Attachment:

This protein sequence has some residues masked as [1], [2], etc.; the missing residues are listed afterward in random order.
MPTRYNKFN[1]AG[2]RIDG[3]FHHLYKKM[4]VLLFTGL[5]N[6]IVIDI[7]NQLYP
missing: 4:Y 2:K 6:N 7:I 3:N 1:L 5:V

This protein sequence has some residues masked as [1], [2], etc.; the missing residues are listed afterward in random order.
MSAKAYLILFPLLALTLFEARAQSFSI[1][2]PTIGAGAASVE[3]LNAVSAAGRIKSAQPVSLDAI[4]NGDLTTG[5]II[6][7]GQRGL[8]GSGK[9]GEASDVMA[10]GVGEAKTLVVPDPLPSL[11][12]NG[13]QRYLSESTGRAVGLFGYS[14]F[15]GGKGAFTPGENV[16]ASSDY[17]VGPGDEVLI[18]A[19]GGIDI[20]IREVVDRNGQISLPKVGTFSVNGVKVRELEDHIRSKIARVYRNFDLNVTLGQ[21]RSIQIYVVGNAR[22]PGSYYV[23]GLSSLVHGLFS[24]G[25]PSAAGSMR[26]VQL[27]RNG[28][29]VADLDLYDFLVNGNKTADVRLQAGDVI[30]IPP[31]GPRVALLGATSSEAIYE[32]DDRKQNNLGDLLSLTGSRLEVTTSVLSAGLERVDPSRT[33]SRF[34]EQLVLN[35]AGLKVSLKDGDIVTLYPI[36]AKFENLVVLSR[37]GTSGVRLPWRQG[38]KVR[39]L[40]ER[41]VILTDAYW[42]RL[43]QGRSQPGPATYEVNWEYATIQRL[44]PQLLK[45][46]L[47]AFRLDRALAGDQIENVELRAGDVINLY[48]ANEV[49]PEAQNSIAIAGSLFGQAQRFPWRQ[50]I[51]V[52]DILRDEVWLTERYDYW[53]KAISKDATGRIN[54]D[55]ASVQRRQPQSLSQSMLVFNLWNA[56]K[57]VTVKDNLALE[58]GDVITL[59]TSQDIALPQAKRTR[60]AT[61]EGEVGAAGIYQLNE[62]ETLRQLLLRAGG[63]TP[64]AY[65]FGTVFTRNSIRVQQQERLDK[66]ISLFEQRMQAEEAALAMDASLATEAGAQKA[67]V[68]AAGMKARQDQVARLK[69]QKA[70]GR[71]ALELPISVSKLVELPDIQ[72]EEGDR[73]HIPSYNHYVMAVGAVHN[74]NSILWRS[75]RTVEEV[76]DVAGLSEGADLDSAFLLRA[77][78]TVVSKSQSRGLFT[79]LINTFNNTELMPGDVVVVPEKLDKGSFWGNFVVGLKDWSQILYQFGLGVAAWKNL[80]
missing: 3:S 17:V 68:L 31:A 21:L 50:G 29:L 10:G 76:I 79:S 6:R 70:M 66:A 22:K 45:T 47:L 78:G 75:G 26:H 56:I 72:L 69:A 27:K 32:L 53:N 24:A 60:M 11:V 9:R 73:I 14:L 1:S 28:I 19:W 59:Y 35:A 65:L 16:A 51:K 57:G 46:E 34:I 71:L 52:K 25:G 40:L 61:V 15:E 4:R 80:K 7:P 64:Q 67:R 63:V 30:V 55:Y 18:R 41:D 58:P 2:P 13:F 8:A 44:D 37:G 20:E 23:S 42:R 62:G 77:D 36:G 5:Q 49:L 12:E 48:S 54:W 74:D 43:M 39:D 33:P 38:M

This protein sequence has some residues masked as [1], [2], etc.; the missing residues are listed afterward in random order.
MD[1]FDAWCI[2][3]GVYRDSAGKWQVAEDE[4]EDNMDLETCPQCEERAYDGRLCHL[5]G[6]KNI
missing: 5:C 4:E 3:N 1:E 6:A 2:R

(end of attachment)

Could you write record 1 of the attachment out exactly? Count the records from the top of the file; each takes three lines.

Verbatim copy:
This protein sequence has some residues masked as [1], [2], etc.; the missing residues are listed afterward in random order.
MPTRYNKFN[1]AG[2]RIDG[3]FHHLYKKM[4]VLLFTGL[5]N[6]IVIDI[7]NQLYP
missing: 4:Y 2:K 6:N 7:I 3:N 1:L 5:V